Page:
Semantics: Using My Words for Good

I love words.  I love how useful they are and how sometimes I can use them to get my way.  Hehehehe-maniacal-laugh!

Just kidding.

Words are pretty useful.  They can be tricky and powerful and sometimes downright scary.  Today I realized that with just the twist of a phrase, I can go from sounding like a kind, compassionate person to sounding like a total jerk.

Picture it:  You and some friends are standing in the parking lot after school chatting for a few minutes before taking your kids home.  One of the women recently twisted her ankle while taking her kids for a walk, so she stands there with the aid of the crutches she pulled out of the attic.  Someone walks up and says, “Hey, What did you do to your ankle?!”  

photo credit: Graham Ballantyne via photopin cc

Oh, yes, a familiar scene.  And usually the “victim” feels like she has to explain herself, accounting for whatever clumsiness exists in her gene-pool.  There is an embarrassment factor here that exists and it’s unfortunate.  Don’t we feel dumb often enough already?

I’m not trying to be Sensitive-Sally here.  I don’t want you to start over-analyzing everything people say to you.  Most of the things we say are meant as harmless attempts to communicate.  On the other hand, I am a fan of using our words for good.  So what if we twisted this question just a little?  What if instead, the newcomer walks up and says, “What happened to your ankle?”
Not “What did YOU do to your ankle…”
Just – “What happened?”

This morning at work my dad and I were moving gates around, and all the sudden he was holding his thumb and making that “Oh crap” face.  So I said, “What did you do to your thumb?”  There was a tone that came out with that question indicating maybe somehow he could have avoided this injury.  Like I might as well have added, “…Loser.”  But at the time, I didn’t even know what had happened.  So why does my question come out implicating him in the misfortune?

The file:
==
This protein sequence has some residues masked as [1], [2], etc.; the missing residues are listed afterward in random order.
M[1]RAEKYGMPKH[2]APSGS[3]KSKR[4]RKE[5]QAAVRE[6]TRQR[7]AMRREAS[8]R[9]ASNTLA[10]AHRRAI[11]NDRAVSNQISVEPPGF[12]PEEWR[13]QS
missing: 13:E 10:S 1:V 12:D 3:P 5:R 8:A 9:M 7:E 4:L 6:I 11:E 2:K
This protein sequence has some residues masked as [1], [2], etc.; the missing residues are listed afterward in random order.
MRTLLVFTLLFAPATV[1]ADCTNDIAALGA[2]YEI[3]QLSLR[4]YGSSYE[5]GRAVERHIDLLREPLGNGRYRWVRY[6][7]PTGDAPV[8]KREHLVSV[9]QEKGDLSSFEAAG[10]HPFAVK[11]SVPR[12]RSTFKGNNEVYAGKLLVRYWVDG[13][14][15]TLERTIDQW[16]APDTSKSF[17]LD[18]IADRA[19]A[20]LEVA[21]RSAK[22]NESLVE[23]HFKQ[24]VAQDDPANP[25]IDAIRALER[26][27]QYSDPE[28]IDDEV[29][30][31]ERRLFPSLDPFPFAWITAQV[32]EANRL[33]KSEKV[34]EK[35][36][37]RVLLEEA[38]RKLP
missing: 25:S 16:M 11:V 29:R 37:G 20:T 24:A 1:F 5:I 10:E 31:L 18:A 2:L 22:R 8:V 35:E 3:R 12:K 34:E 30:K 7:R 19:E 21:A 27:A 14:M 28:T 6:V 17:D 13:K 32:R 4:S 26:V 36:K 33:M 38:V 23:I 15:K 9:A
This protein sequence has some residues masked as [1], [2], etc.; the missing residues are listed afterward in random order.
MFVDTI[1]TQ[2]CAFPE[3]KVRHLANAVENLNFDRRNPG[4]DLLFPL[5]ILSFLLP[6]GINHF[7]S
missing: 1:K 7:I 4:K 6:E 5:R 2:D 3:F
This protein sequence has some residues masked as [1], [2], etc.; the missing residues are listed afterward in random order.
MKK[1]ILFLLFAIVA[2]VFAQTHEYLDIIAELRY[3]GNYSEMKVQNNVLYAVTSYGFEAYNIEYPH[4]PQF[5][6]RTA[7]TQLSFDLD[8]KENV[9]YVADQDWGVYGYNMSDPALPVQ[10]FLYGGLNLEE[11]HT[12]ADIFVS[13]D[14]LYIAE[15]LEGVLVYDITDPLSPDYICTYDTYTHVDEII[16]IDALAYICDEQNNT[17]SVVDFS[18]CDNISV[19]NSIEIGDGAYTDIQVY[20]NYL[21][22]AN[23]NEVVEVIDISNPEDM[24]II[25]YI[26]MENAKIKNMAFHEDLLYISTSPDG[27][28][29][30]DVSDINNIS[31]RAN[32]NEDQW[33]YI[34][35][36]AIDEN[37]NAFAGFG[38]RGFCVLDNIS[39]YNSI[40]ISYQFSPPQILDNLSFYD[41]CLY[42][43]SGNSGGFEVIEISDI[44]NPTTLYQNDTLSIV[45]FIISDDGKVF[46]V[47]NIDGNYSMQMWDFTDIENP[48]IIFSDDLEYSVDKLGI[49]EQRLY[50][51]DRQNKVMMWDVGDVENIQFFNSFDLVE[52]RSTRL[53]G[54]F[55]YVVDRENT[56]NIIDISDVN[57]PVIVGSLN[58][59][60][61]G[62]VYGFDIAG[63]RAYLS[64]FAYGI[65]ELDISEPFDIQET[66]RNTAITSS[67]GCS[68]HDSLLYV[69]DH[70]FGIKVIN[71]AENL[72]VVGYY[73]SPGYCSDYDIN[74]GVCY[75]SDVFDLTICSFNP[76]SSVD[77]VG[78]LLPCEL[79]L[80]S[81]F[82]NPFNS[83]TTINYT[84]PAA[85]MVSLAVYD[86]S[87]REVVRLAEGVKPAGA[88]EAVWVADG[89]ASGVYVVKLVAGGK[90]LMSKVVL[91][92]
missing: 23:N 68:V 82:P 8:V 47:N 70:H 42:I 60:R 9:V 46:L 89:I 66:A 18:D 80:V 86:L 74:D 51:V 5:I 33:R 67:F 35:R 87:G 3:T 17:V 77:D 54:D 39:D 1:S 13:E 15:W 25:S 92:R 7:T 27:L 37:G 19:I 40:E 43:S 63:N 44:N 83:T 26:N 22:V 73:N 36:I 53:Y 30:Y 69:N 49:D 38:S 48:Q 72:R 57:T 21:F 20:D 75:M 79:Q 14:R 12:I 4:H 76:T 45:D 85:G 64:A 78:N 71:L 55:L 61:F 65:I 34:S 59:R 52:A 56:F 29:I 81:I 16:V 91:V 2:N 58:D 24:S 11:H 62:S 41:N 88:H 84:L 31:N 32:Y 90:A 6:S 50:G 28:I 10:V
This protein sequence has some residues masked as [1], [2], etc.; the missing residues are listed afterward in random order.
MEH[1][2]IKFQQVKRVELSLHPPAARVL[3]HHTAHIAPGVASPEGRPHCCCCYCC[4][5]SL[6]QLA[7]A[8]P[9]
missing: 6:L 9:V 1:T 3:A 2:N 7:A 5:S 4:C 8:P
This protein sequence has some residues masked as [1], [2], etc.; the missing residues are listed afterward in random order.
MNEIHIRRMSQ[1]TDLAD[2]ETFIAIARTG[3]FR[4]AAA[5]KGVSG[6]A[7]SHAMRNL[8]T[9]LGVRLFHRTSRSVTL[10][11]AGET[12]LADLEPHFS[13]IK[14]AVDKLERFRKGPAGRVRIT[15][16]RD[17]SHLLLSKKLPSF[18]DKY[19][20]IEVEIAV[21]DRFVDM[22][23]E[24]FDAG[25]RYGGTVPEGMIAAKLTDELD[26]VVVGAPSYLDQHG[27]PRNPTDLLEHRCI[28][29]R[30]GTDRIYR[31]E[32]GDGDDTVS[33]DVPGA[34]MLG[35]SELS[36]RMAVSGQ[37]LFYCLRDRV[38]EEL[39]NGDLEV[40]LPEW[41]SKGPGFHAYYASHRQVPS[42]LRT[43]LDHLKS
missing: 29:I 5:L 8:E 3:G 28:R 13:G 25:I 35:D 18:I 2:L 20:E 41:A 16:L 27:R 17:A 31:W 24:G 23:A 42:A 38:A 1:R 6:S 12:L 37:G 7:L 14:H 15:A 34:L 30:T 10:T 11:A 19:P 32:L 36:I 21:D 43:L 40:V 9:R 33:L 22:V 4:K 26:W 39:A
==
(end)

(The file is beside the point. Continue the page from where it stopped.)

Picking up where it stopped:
What tone do I set when I talk to my kids and my husband?  Do I hand-out guilt when I talk to people about their hardships?

It’s probably easier for all of us when we feel that there is someone to blame when bad things happen.  I think we have a tendency to want to find a very direct reason for mishaps – big ones and little ones.  But often times things just happen and we can’t explain it and it’s not necessary to make someone feel that their current circumstances were avoidable if they had just ________.

I gave up guilt for Lent.  It was great.  Turns out God is not interested in me carrying around and wallowing in the guilt that he already paid for.  Treating myself with more compassion and kindness has been nice.  Thinking maybe I’ll be more intentional about speaking to others with compassion too.  ‘Cause words can be pretty powerful.  And I’d like to use them for good.  Want to join me?

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